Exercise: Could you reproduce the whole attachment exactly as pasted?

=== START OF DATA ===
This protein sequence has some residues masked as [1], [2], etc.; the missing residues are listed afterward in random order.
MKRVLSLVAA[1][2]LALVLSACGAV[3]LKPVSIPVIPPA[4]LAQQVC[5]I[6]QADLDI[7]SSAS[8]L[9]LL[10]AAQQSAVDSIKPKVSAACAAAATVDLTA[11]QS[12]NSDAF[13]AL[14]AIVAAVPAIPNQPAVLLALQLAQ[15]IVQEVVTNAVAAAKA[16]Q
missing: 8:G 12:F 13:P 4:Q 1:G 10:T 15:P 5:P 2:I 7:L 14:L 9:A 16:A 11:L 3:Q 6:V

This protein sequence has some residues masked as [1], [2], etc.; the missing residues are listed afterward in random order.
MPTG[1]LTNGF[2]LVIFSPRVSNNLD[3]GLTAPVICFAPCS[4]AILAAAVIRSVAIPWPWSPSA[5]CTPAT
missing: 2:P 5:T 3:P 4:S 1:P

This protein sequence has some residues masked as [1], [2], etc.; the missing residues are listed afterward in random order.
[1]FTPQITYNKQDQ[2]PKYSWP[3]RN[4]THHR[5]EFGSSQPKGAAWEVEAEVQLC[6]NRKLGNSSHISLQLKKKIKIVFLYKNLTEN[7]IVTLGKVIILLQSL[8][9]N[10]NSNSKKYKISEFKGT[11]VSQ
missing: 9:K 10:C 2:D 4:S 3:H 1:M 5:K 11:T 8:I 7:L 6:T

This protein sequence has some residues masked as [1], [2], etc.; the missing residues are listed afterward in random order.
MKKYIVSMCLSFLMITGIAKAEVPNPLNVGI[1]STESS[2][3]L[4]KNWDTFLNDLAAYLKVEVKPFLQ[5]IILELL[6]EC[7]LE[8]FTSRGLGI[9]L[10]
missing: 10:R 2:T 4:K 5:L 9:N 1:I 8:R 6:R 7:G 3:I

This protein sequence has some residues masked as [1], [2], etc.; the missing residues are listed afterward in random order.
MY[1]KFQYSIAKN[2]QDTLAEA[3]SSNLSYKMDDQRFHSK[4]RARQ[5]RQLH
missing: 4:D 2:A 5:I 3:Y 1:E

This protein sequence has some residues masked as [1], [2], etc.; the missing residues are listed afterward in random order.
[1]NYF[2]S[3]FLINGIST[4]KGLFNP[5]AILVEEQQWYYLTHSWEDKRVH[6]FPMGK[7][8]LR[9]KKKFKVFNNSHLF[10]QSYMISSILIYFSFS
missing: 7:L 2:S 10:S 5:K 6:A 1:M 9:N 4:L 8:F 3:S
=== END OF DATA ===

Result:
This protein sequence has some residues masked as [1], [2], etc.; the missing residues are listed afterward in random order.
MKRVLSLVAA[1][2]LALVLSACGAV[3]LKPVSIPVIPPA[4]LAQQVC[5]I[6]QADLDI[7]SSAS[8]L[9]LL[10]AAQQSAVDSIKPKVSAACAAAATVDLTA[11]QS[12]NSDAF[13]AL[14]AIVAAVPAIPNQPAVLLALQLAQ[15]IVQEVVTNAVAAAKA[16]Q
missing: 8:G 12:F 13:P 4:Q 1:G 10:T 15:P 5:P 2:I 7:L 14:L 9:A 16:A 11:L 3:Q 6:V

This protein sequence has some residues masked as [1], [2], etc.; the missing residues are listed afterward in random order.
MPTG[1]LTNGF[2]LVIFSPRVSNNLD[3]GLTAPVICFAPCS[4]AILAAAVIRSVAIPWPWSPSA[5]CTPAT
missing: 2:P 5:T 3:P 4:S 1:P

This protein sequence has some residues masked as [1], [2], etc.; the missing residues are listed afterward in random order.
[1]FTPQITYNKQDQ[2]PKYSWP[3]RN[4]THHR[5]EFGSSQPKGAAWEVEAEVQLC[6]NRKLGNSSHISLQLKKKIKIVFLYKNLTEN[7]IVTLGKVIILLQSL[8][9]N[10]NSNSKKYKISEFKGT[11]VSQ
missing: 9:K 10:C 2:D 4:S 3:H 1:M 5:K 11:T 8:I 7:L 6:T

This protein sequence has some residues masked as [1], [2], etc.; the missing residues are listed afterward in random order.
MKKYIVSMCLSFLMITGIAKAEVPNPLNVGI[1]STESS[2][3]L[4]KNWDTFLNDLAAYLKVEVKPFLQ[5]IILELL[6]EC[7]LE[8]FTSRGLGI[9]L[10]
missing: 10:R 2:T 4:K 5:L 9:N 1:I 8:R 6:R 7:G 3:I

This protein sequence has some residues masked as [1], [2], etc.; the missing residues are listed afterward in random order.
MY[1]KFQYSIAKN[2]QDTLAEA[3]SSNLSYKMDDQRFHSK[4]RARQ[5]RQLH
missing: 4:D 2:A 5:I 3:Y 1:E

This protein sequence has some residues masked as [1], [2], etc.; the missing residues are listed afterward in random order.
[1]NYF[2]S[3]FLINGIST[4]KGLFNP[5]AILVEEQQWYYLTHSWEDKRVH[6]FPMGK[7][8]LR[9]KKKFKVFNNSHLF[10]QSYMISSILIYFSFS
missing: 7:L 2:S 10:S 5:K 6:A 1:M 9:N 4:L 8:F 3:S